11. Geno Smith, QB, West Virginia: While Smith did not play the second half of the season at the level of top-ranked passers in recent years, the 6-3, 220-pound senior nonetheless remains a legitimate candidate to wind up as the top pick in the 2013 draft. Smith improved his completion percentage and touchdown/interception ratio in each of his three starting seasons, culminating in a senior campaign in which he completed a sparkling 71.24 percent of his passes and threw 42 touchdowns against just six interceptions. More important, he has all of the traits scouts are looking for in a franchise quarterback.

12. Johnathan Jenkins, DT, Georgia: Like his fellow SEC run-stuffer, Jesse Williams, Jenkins does not have the elite statistics (50 tackles, two tackles for loss, one sack) that normally are associated with first-round picks. At 6-3, 358 pounds, however, Jenkins certainly has the beef to clog running lanes. Despite having only played two seasons at the FBS level, he has proven himself against top competition.

13. Jonathan Cooper, OG, North Carolina: NFL teams are generally loathe to spend first-round picks on guards, but with the steady Cooper an exception may have to be made. Cooper has excellent agility, demonstrating the ability to quickly get to the second level and block on the move. His terrific blocking helped Tar Heels running back Giovani Bernard -- a legitimate high-round prospect himself -- rush for an average of nearly 123 yards per game in 2012.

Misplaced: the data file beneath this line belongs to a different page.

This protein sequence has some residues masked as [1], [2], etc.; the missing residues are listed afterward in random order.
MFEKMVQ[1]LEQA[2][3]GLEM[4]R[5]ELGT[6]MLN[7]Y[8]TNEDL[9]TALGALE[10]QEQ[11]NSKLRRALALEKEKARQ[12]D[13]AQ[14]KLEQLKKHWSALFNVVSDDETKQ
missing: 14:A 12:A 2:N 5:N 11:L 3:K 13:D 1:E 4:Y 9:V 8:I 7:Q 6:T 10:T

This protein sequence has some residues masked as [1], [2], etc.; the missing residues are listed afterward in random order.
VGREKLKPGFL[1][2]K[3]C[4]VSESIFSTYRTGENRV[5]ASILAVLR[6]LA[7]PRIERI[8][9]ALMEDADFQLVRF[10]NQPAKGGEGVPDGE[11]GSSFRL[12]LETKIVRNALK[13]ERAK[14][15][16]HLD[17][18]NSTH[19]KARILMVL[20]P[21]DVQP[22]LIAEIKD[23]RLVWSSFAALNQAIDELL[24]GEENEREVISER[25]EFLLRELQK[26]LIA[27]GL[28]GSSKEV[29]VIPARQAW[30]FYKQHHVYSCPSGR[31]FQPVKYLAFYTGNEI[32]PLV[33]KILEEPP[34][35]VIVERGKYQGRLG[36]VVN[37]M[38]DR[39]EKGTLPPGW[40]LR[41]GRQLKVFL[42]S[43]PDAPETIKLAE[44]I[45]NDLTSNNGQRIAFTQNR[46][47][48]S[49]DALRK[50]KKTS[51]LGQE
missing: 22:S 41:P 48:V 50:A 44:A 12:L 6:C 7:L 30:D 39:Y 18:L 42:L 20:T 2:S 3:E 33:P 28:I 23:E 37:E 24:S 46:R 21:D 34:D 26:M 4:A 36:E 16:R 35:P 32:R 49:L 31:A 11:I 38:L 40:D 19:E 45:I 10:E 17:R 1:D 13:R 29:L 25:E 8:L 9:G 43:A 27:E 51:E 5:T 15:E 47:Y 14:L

14. Lane Johnson, OT, Oklahoma: With the athleticism that once saw him line up at QB, TE and DE, Johnson has emerged as arguably the fastest-rising left tackle prospect in the country. Having only played left tackle one season, Johnson is undeniably raw but his length, lateral agility and surprising physicality helped him shut down Texas A&M's Moore in the Alamo Bowl loss and helped him turn heads in Mobile.

15. Ezekiel Ansah, DE, BYU: A native of Ghana who tried out for basketball and lettered in track before giving football a try in 2010, Ansah had 10 total tackles to his credit entering the 2012 season and was barely a blip on most scouts' radar. A few months later, comparisons to Jason Pierre-Paul are almost becoming cliché in the scouting community as the 6-5, 270-pounder emerged as a consistent big-play threat, recording 62 tackles, 13 tackles for loss and 4½ sacks and notching both a forced fumble and interception in BYU's Poinsettia Bowl victory over San Diego State. Ansah is raw as sushi right now, but the team that gambles on him could be rewarded handsomely if he continues to develop.

16. *Johnathan Hankins, DT, Ohio State: In terms of pure talent, Hankins deserves to be ranked among the top five prospects in the country. With light feet and shocking athleticism for a man listed at 6-3, 320 pounds, Hankins can be a superstar. Unfortunately, his motor too often appears to be in neutral rather than overdrive. After registering an impressive 11 tackles for loss in a breakout sophomore campaign, the Buckeye defender had just five this season, including only one sack. Despite his drop in production, Hankins is entering the 2013 draft. He clearly has talent, but so too did other notable Ohio State busts like Vernon Gholston and Dan Wilkinson.